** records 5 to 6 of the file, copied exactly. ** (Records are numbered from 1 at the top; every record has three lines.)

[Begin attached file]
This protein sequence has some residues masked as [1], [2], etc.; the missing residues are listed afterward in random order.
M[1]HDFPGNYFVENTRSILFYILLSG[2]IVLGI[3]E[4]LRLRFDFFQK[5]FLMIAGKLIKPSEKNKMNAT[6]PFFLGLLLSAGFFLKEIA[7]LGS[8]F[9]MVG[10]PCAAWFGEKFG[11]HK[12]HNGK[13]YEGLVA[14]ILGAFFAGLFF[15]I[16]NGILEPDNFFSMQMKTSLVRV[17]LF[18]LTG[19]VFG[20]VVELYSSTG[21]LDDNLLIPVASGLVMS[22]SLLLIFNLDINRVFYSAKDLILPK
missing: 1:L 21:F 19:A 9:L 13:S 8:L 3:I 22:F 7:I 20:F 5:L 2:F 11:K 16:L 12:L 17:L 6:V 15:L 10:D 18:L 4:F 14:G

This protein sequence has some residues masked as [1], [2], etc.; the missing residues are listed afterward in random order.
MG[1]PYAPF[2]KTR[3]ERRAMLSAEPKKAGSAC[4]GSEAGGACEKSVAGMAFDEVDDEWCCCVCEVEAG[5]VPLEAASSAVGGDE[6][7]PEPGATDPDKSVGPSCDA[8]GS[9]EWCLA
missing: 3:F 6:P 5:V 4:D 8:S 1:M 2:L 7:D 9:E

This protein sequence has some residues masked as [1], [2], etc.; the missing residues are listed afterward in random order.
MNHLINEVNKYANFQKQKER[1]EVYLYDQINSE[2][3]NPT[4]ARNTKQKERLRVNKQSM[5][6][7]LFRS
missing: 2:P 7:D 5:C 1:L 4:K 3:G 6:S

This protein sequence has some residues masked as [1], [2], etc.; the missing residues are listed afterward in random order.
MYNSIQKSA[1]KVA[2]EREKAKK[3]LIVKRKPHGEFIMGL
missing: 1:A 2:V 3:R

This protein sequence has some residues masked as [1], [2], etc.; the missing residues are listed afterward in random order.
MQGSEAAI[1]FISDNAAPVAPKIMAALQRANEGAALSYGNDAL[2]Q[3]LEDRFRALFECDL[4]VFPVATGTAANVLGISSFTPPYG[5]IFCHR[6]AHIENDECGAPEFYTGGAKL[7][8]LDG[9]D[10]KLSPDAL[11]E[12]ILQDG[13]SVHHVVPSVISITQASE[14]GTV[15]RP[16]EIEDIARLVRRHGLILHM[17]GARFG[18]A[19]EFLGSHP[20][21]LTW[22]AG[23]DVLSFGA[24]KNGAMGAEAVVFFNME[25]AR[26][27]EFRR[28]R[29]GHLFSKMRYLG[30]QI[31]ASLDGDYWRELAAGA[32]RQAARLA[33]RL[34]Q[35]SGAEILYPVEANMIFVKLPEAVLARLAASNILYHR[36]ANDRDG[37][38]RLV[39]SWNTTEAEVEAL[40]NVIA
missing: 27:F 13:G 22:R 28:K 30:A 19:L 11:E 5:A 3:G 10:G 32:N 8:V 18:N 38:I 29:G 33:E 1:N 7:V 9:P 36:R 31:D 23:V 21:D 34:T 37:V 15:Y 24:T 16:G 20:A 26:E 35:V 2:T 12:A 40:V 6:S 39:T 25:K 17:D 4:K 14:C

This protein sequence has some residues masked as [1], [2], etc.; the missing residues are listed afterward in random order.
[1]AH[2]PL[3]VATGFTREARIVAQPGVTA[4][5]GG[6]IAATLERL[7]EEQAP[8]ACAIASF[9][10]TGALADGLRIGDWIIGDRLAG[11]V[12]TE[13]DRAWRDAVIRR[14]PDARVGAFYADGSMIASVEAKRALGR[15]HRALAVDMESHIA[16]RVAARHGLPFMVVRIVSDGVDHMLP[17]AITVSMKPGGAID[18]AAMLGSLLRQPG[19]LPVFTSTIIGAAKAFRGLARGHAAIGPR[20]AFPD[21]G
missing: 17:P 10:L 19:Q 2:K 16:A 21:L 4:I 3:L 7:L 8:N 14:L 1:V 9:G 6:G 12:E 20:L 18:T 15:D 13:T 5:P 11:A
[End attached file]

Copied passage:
This protein sequence has some residues masked as [1], [2], etc.; the missing residues are listed afterward in random order.
MQGSEAAI[1]FISDNAAPVAPKIMAALQRANEGAALSYGNDAL[2]Q[3]LEDRFRALFECDL[4]VFPVATGTAANVLGISSFTPPYG[5]IFCHR[6]AHIENDECGAPEFYTGGAKL[7][8]LDG[9]D[10]KLSPDAL[11]E[12]ILQDG[13]SVHHVVPSVISITQASE[14]GTV[15]RP[16]EIEDIARLVRRHGLILHM[17]GARFG[18]A[19]EFLGSHP[20][21]LTW[22]AG[23]DVLSFGA[24]KNGAMGAEAVVFFNME[25]AR[26][27]EFRR[28]R[29]GHLFSKMRYLG[30]QI[31]ASLDGDYWRELAAGA[32]RQAARLA[33]RL[34]Q[35]SGAEILYPVEANMIFVKLPEAVLARLAASNILYHR[36]ANDRDG[37][38]RLV[39]SWNTTEAEVEAL[40]NVIA
missing: 27:F 13:G 22:R 28:K 30:A 19:L 11:E 5:A 3:G 10:G 32:N 8:V 18:N 38:I 29:G 33:E 1:N 7:V 9:P 36:R 31:D 23:V 21:D 34:T 37:V 15:Y 24:T 16:G 20:A 26:E 35:V 2:T 12:A 40:V 6:S 39:T 25:K 17:D 4:K 14:C

This protein sequence has some residues masked as [1], [2], etc.; the missing residues are listed afterward in random order.
[1]AH[2]PL[3]VATGFTREARIVAQPGVTA[4][5]GG[6]IAATLERL[7]EEQAP[8]ACAIASF[9][10]TGALADGLRIGDWIIGDRLAG[11]V[12]TE[13]DRAWRDAVIRR[14]PDARVGAFYADGSMIASVEAKRALGR[15]HRALAVDMESHIA[16]RVAARHGLPFMVVRIVSDGVDHMLP[17]AITVSMKPGGAID[18]AAMLGSLLRQPG[19]LPVFTSTIIGAAKAFRGLARGHAAIGPR[20]AFPD[21]G
missing: 17:P 10:L 19:Q 2:K 16:A 21:L 4:I 3:L 7:L 8:N 14:L 1:V 9:G 6:G 12:E 20:L 18:T 15:D 13:T 5:P 11:A